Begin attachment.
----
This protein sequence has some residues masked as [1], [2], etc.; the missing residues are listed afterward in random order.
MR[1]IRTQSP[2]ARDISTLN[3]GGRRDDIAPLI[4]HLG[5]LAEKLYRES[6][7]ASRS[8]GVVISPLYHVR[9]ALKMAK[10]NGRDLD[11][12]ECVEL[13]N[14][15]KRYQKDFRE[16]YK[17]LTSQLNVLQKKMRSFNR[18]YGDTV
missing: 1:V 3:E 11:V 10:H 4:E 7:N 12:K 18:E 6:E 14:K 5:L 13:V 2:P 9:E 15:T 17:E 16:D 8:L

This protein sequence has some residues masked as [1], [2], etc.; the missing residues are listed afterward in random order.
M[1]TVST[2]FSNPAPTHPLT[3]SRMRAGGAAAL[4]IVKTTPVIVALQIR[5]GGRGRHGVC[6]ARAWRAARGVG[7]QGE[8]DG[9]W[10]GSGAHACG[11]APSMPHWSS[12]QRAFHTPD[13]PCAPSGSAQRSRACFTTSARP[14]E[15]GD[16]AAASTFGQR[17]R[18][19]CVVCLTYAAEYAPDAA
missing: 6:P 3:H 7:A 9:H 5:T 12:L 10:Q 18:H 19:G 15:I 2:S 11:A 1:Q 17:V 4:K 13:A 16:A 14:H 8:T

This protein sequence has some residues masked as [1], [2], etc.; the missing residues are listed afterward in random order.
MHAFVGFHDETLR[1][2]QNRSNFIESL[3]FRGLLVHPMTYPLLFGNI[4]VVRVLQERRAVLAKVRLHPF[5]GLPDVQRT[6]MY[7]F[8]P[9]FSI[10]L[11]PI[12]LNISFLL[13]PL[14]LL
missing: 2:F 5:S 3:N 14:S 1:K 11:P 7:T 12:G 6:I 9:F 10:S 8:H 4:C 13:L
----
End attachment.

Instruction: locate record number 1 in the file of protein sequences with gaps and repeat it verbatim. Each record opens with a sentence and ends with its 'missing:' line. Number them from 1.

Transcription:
This protein sequence has some residues masked as [1], [2], etc.; the missing residues are listed afterward in random order.
MR[1]IRTQSP[2]ARDISTLN[3]GGRRDDIAPLI[4]HLG[5]LAEKLYRES[6][7]ASRS[8]GVVISPLYHVR[9]ALKMAK[10]NGRDLD[11][12]ECVEL[13]N[14][15]KRYQKDFRE[16]YK[17]LTSQLNVLQKKMRSFNR[18]YGDTV
missing: 1:V 3:E 11:V 10:H 4:E 7:N 12:K 18:E 6:E 14:K 5:L 13:V 2:P 9:E 15:T 17:E 16:D 8:L